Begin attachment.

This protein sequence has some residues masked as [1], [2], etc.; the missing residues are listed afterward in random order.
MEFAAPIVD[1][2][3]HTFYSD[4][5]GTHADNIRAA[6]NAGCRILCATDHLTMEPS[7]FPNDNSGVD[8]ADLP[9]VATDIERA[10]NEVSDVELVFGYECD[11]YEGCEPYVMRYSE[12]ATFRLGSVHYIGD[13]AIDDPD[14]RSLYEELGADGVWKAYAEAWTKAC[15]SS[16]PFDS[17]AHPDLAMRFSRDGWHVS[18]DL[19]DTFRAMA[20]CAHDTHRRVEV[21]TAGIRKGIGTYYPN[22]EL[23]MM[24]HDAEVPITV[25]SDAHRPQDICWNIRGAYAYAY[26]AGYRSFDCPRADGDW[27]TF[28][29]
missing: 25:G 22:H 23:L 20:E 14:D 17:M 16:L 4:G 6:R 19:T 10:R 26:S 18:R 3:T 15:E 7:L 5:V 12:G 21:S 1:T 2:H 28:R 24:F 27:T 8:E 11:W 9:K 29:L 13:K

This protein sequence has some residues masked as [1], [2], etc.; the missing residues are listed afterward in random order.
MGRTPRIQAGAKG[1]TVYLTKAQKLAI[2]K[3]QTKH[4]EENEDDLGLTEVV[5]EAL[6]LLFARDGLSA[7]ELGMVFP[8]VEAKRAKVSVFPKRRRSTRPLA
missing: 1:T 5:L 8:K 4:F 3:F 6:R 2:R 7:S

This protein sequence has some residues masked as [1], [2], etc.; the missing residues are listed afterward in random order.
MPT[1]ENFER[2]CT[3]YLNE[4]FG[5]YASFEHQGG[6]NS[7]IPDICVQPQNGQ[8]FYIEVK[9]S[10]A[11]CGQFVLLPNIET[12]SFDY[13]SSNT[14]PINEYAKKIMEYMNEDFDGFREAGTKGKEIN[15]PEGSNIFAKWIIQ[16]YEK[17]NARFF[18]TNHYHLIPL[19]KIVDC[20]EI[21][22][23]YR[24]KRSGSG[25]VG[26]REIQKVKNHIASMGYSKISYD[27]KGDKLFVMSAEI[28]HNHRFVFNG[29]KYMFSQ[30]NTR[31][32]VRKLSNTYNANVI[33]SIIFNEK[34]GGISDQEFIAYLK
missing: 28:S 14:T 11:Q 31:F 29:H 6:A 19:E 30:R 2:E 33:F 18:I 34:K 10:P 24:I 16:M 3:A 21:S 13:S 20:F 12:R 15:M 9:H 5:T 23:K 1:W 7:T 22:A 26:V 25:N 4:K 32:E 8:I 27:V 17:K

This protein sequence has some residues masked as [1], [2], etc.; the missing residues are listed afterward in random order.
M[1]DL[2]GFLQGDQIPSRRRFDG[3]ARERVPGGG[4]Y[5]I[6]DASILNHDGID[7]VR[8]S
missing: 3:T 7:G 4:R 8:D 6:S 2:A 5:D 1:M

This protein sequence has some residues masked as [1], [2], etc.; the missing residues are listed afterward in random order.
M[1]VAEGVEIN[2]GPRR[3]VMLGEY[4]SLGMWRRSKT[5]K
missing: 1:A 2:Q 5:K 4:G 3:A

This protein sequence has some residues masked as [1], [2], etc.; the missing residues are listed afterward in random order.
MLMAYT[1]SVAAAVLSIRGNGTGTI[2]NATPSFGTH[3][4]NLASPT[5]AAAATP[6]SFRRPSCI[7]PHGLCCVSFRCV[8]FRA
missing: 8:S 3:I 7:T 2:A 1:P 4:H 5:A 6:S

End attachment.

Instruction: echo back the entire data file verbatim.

This protein sequence has some residues masked as [1], [2], etc.; the missing residues are listed afterward in random order.
MEFAAPIVD[1][2][3]HTFYSD[4][5]GTHADNIRAA[6]NAGCRILCATDHLTMEPS[7]FPNDNSGVD[8]ADLP[9]VATDIERA[10]NEVSDVELVFGYECD[11]YEGCEPYVMRYSE[12]ATFRLGSVHYIGD[13]AIDDPD[14]RSLYEELGADGVWKAYAEAWTKAC[15]SS[16]PFDS[17]AHPDLAMRFSRDGWHVS[18]DL[19]DTFRAMA[20]CAHDTHRRVEV[21]TAGIRKGIGTYYPN[22]EL[23]MM[24]HDAEVPITV[25]SDAHRPQDICWNIRGAYAYAY[26]AGYRSFDCPRADGDW[27]TF[28][29]
missing: 25:G 22:H 23:L 20:E 14:D 17:M 16:L 4:G 6:R 19:T 10:R 26:S 18:R 3:T 15:E 7:L 5:V 12:G 21:S 1:T 2:H 28:R 24:F 27:T 8:E 11:W 9:K 29:L 13:K

This protein sequence has some residues masked as [1], [2], etc.; the missing residues are listed afterward in random order.
MGRTPRIQAGAKG[1]TVYLTKAQKLAI[2]K[3]QTKH[4]EENEDDLGLTEVV[5]EAL[6]LLFARDGLSA[7]ELGMVFP[8]VEAKRAKVSVFPKRRRSTRPLA
missing: 1:T 5:L 8:K 4:F 3:F 6:R 2:R 7:S

This protein sequence has some residues masked as [1], [2], etc.; the missing residues are listed afterward in random order.
MPT[1]ENFER[2]CT[3]YLNE[4]FG[5]YASFEHQGG[6]NS[7]IPDICVQPQNGQ[8]FYIEVK[9]S[10]A[11]CGQFVLLPNIET[12]SFDY[13]SSNT[14]PINEYAKKIMEYMNEDFDGFREAGTKGKEIN[15]PEGSNIFAKWIIQ[16]YEK[17]NARFF[18]TNHYHLIPL[19]KIVDC[20]EI[21][22][23]YR[24]KRSGSG[25]VG[26]REIQKVKNHIASMGYSKISYD[27]KGDKLFVMSAEI[28]HNHRFVFNG[29]KYMFSQ[30]NTR[31][32]VRKLSNTYNANVI[33]SIIFNEK[34]GGISDQEFIAYLK
missing: 28:S 14:T 11:Q 31:F 29:H 6:A 19:E 30:R 2:E 33:F 18:I 34:K 10:P 24:I 16:M 3:A 21:S 13:S 20:F 12:R 15:M 9:H 5:T 23:K 1:W 7:T 22:A 26:V 25:N 4:K 32:E 8:I 27:V 17:K

This protein sequence has some residues masked as [1], [2], etc.; the missing residues are listed afterward in random order.
M[1]DL[2]GFLQGDQIPSRRRFDG[3]ARERVPGGG[4]Y[5]I[6]DASILNHDGID[7]VR[8]S
missing: 3:T 7:G 4:R 8:D 6:S 2:A 5:D 1:M

This protein sequence has some residues masked as [1], [2], etc.; the missing residues are listed afterward in random order.
M[1]VAEGVEIN[2]GPRR[3]VMLGEY[4]SLGMWRRSKT[5]K
missing: 1:A 2:Q 5:K 4:G 3:A

This protein sequence has some residues masked as [1], [2], etc.; the missing residues are listed afterward in random order.
MLMAYT[1]SVAAAVLSIRGNGTGTI[2]NATPSFGTH[3][4]NLASPT[5]AAAATP[6]SFRRPSCI[7]PHGLCCVSFRCV[8]FRA
missing: 8:S 3:I 7:T 2:A 1:P 4:H 5:A 6:S